Studies in Biology at EMU
Cerrie Mendoza, a biology major, is taking part in a collaboration pilot project between the Smithsonian Institution’s National Museum of Natural History (NMNH), the U.S. Geological Survey, EMU and JMU to gather genetic samples from certain North American species of salamanders that were first collected and described 50 years ago.
Macson McGuigan, a senior environmental sustainability and digital media major, was named one of 12 North American Nature Photography Association College Scholars. McGuigan joined other scholarship winners and a crew of professionals, among them a doctoral researcher in evolutionary biology, to produce a film for the non-profit North Florida Land Trust.
Eastern Mennonite University junior Amanda Williams, from Millsboro, Delaware, spent the spring semester at Washington Community Scholars' Center in an internship with the Smithsonian Institute Museum of Natural History. Williams is double majoring in biology and environmental sustainability.
Samantha Kauffman and Marchelle Smucker, winners of the upperclass division of the STEM poster show, discuss their research with Professor Esther Tian. The duo explored high salt and high fructose diets. Thirty-nine research projects were showcased at the annual event.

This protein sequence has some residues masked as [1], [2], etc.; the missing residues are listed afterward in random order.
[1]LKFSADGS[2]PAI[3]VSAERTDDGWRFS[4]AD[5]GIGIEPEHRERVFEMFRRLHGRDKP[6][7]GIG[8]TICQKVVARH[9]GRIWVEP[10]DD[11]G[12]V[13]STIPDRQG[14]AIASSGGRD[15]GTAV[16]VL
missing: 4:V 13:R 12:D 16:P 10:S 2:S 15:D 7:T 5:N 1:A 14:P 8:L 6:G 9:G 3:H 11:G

Senior Amanda Williams, junior Bekah Mongold and Hannah Daley '17 take a break during summer data collection on Crab Run in Bergton, Virginia. Williams and Daley are the recipients of the first EMU Summer Research Grant, which they are using to explore the relationship between canopy cover and water temperature.
If you’re interested in biology, you’re interested in life. Humans, animals, forests, streams and soil … these are subjects of concern and fascination.
At EMU you’ll work side by side with others who share your interest as you conduct experiments, analyze data, study diagrams, debate issues and take field trips. Biology students have the privilege of working with faculty on research projects in biology.
Our school’s small size means ready access to equipment and individual instruction. Professors who are mentors help you develop skills in scientific interpretation and an awareness of the ethical issues that surround science.
Biology is one of the biggest programs at EMU because we have an excellent reputation. Our graduates are sought both by graduate schools and employers – they know EMU biology grads are well-prepared critical thinkers with real-world experience.